A project of the Partnership for a New American Economy
New Hampshire has historically had a significantly smaller immigrant population than other states. In recent years, however, New Hampshire has been attracting more immigrants. From 2000 to 2013, the foreign-born population in New Hampshire grew by almost 40 percent. By 2013, over 70,000 people in the state were foreign-born.
Size of foreign-born population (2013)
Percent of state’s population that is immigrant
Growth in foreign-born population 2000-2013
The growing number of foreign-born citizens in New Hampshire will also cause a demographic shift that has the promise of drastically shifting the electoral map. According to a study by the Partnership for a New American Economy, the foreign-born Hispanic and Asian populations in particular could cause the the electoral makeup of 18 key states to change substantively. In New Hampshire, there are a total of 12,000 unregistered Asian and Latino voters. Between 2012 and 2016 there will be a total of 8,187 newly eligible Hispanic and Asian voters, by 2020 that number is expected to grow to 16,968. In a high impact scenario, this demographic change could result in 3,944 additional democratic voters in 2016 and 6,057 by 2020
In the coming years, science, technology, engineering, and math--or “STEM”--fields are projected to be a key part of US economic growth, adding jobs 73 percent faster than the rest of the economy. Fixing the US immigration system to make it easier for students trained in New Hampshire to remain in the country after graduation will be critical. In 2013, more than one in three of the students earning Master’s or PhD degrees in STEM fields from the state’s research-intensive universities were foreign-born. In recent years, noncitizens have earned more than two out of every three engineering PhDs granted in the state. By 2020, New Hampshire will need to fill 38,500 new STEM jobs and immigrants will play a key role in occupying these positions and continuing to promote economic growth.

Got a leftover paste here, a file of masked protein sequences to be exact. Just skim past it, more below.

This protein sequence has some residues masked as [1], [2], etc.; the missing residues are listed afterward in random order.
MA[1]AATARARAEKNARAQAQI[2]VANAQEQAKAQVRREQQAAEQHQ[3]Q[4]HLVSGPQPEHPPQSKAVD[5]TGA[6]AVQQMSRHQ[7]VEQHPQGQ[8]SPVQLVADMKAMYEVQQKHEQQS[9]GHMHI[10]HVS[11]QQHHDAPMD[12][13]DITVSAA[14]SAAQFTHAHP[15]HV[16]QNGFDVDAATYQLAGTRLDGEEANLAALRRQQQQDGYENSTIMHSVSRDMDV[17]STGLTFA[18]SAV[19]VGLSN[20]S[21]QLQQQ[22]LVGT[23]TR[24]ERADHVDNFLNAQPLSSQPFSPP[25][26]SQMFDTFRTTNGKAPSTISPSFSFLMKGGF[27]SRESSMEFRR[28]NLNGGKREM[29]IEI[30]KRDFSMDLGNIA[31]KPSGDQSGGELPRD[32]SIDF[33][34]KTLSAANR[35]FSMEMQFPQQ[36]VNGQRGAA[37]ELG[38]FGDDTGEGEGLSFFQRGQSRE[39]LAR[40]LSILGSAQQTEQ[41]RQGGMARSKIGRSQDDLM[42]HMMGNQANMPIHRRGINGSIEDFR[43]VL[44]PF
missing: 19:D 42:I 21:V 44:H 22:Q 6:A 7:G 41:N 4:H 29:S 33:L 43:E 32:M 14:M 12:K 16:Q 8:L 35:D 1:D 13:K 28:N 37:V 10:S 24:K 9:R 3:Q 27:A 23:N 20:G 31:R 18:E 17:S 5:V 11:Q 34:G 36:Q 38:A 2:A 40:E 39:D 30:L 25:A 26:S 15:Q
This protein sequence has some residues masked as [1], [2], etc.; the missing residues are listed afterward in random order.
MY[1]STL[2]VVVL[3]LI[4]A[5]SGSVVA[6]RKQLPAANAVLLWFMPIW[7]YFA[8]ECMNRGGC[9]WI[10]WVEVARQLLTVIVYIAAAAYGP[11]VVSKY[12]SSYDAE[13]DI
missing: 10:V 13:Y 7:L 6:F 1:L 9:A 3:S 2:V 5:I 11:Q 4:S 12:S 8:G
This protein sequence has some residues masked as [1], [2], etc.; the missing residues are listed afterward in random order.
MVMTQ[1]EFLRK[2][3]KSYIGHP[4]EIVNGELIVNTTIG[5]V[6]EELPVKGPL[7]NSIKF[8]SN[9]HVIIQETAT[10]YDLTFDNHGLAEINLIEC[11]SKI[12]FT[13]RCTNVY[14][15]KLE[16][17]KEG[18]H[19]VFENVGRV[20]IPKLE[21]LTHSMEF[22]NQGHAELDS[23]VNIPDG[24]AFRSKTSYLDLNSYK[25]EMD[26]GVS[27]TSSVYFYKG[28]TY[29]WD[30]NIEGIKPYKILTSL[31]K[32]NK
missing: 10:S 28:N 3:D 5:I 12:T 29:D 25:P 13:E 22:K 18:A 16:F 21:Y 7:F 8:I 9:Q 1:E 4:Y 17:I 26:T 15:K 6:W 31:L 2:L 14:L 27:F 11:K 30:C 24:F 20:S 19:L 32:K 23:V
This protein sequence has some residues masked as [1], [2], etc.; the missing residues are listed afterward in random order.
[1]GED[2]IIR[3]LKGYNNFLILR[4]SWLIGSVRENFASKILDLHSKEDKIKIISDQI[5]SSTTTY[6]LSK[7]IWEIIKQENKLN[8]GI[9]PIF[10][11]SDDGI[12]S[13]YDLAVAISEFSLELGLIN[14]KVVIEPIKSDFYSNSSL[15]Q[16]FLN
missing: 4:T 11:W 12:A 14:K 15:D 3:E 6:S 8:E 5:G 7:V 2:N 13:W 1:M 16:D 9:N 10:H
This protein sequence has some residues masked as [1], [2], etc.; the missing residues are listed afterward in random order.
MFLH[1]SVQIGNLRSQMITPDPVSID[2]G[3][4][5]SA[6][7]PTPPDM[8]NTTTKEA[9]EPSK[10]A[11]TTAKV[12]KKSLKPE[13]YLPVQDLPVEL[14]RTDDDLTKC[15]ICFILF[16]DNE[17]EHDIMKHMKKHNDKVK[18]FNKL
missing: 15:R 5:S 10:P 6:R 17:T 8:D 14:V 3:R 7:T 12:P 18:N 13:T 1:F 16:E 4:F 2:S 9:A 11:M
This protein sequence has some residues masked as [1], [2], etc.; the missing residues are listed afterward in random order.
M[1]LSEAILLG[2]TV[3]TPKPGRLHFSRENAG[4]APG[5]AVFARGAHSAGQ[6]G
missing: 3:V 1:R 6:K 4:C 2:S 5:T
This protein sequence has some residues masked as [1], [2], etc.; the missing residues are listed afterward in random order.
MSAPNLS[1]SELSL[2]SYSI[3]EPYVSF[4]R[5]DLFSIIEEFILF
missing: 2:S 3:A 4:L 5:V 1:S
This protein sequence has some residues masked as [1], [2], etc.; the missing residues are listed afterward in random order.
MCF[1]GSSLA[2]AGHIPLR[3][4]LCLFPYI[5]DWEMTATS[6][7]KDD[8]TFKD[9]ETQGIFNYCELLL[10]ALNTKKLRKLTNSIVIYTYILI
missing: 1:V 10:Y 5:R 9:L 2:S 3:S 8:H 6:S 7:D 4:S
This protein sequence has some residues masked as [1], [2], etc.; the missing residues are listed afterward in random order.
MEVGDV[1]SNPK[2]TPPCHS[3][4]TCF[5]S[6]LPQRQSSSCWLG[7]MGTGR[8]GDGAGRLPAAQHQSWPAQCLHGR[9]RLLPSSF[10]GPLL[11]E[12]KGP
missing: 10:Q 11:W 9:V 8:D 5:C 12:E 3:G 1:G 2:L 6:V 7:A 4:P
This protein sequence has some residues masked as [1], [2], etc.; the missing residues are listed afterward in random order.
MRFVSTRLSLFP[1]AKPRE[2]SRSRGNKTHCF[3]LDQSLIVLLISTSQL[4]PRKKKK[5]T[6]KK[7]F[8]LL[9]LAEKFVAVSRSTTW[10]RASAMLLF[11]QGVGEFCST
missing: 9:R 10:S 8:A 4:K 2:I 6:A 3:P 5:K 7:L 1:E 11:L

Share of STEM graduates at state's most research-intensive schools who are foreign-born (2013)
Share of Engineering PhDs who were temporary residents (2006-2010)
Foreign-born students create jobs for New Hampshire residents and often provide the technological innovations that drive economic growth in the state. A recent study by the Partnership for a New American Economy and the American Enterprise Institute found that for every 100 foreign-born graduate of a US Master’s or PhD program who stays in the United States working in a STEM field, 262 jobs are created for Americans. That translates into a huge employment boost for New Hampshire, a state where, in 2010, one in six STEM workers with an advanced degree was a foreigner.
Immigration Reform = Economic Growth in New Hampshire
Reforming our immigration system will generate millions of dollars and thousands of jobs across New Hampshire. According to Regional Economic Models, Inc. (REMI), undocumented immigrants who enroll in a legal path to citizenship will generate more than 1,700 jobs and more than $134 million for the state by 2020. Expanding the number of both high-skilled (H-1B) visas will also have positive economic effects. The new H-1B visas awarded to New Hampshire between 2010 and 2013 will translate into 1,339 new jobs for U.S.-born workers in the state by 2020. REMI estimates that expansion of the H-1B program would result in more than 1,100 jobs and add more than $93 million to Gross State Product by 2014.